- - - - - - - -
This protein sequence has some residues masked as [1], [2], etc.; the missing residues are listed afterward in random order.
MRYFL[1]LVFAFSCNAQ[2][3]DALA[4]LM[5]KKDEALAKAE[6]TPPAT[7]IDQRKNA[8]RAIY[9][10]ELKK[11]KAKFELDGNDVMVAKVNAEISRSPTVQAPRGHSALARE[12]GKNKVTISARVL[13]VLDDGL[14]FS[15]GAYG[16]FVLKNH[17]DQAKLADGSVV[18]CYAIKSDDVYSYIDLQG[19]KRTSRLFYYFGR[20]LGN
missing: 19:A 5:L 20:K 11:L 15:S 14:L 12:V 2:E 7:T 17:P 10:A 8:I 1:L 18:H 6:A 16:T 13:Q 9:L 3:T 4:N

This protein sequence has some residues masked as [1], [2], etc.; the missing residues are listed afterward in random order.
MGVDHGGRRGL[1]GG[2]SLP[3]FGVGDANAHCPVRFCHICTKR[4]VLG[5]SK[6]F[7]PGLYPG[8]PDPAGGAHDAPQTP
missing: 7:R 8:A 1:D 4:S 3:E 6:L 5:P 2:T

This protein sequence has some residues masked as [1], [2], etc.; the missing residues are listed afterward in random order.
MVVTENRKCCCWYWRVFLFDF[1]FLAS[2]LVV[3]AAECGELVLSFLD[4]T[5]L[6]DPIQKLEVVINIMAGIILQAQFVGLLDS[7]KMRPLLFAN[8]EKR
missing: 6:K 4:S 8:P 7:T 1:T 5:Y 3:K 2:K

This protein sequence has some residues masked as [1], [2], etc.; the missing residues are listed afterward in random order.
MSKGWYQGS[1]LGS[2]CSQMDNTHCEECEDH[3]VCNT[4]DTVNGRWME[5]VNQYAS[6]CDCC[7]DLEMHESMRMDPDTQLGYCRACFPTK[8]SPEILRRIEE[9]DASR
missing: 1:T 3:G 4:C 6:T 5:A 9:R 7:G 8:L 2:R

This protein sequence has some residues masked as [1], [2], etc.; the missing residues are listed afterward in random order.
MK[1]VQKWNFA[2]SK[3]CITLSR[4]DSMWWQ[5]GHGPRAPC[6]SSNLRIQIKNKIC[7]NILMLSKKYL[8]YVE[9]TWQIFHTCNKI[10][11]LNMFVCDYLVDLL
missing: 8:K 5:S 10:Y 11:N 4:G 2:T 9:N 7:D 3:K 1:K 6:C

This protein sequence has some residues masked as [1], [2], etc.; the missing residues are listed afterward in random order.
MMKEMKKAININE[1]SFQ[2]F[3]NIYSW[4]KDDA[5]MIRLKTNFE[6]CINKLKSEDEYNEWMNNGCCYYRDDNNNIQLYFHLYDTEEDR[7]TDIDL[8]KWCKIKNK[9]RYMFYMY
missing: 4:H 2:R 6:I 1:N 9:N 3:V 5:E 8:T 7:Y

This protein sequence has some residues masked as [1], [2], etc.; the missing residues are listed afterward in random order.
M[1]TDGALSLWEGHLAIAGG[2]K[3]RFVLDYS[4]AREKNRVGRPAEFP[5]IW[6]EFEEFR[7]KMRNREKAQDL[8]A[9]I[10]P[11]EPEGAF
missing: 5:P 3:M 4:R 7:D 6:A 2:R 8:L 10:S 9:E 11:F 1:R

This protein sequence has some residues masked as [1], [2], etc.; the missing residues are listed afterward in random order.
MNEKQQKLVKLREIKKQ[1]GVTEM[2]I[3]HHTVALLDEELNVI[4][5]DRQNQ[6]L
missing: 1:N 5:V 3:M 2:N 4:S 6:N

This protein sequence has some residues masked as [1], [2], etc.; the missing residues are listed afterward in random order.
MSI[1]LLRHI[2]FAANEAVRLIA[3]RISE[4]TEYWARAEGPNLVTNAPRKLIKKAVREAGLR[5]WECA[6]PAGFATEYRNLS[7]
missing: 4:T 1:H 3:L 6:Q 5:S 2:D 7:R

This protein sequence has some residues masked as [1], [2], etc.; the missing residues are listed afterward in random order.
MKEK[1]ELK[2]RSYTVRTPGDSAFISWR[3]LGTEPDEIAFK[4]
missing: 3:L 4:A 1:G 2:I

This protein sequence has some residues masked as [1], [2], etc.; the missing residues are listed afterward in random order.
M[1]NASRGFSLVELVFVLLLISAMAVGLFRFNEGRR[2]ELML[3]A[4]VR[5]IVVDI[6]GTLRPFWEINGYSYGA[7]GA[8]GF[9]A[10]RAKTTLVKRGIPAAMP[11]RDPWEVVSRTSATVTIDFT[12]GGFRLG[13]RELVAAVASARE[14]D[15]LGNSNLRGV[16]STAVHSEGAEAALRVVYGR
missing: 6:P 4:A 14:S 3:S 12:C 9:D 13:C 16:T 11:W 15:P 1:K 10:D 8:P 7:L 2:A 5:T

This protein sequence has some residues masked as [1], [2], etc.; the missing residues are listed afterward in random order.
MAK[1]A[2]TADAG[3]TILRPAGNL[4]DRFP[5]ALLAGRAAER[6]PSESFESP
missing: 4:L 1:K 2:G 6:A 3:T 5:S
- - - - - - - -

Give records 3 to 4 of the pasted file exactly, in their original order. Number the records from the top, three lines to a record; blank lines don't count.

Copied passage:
This protein sequence has some residues masked as [1], [2], etc.; the missing residues are listed afterward in random order.
MVVTENRKCCCWYWRVFLFDF[1]FLAS[2]LVV[3]AAECGELVLSFLD[4]T[5]L[6]DPIQKLEVVINIMAGIILQAQFVGLLDS[7]KMRPLLFAN[8]EKR
missing: 6:K 4:S 8:P 7:T 1:T 5:Y 3:K 2:K

This protein sequence has some residues masked as [1], [2], etc.; the missing residues are listed afterward in random order.
MSKGWYQGS[1]LGS[2]CSQMDNTHCEECEDH[3]VCNT[4]DTVNGRWME[5]VNQYAS[6]CDCC[7]DLEMHESMRMDPDTQLGYCRACFPTK[8]SPEILRRIEE[9]DASR
missing: 1:T 3:G 4:C 6:T 5:A 9:R 7:G 8:L 2:R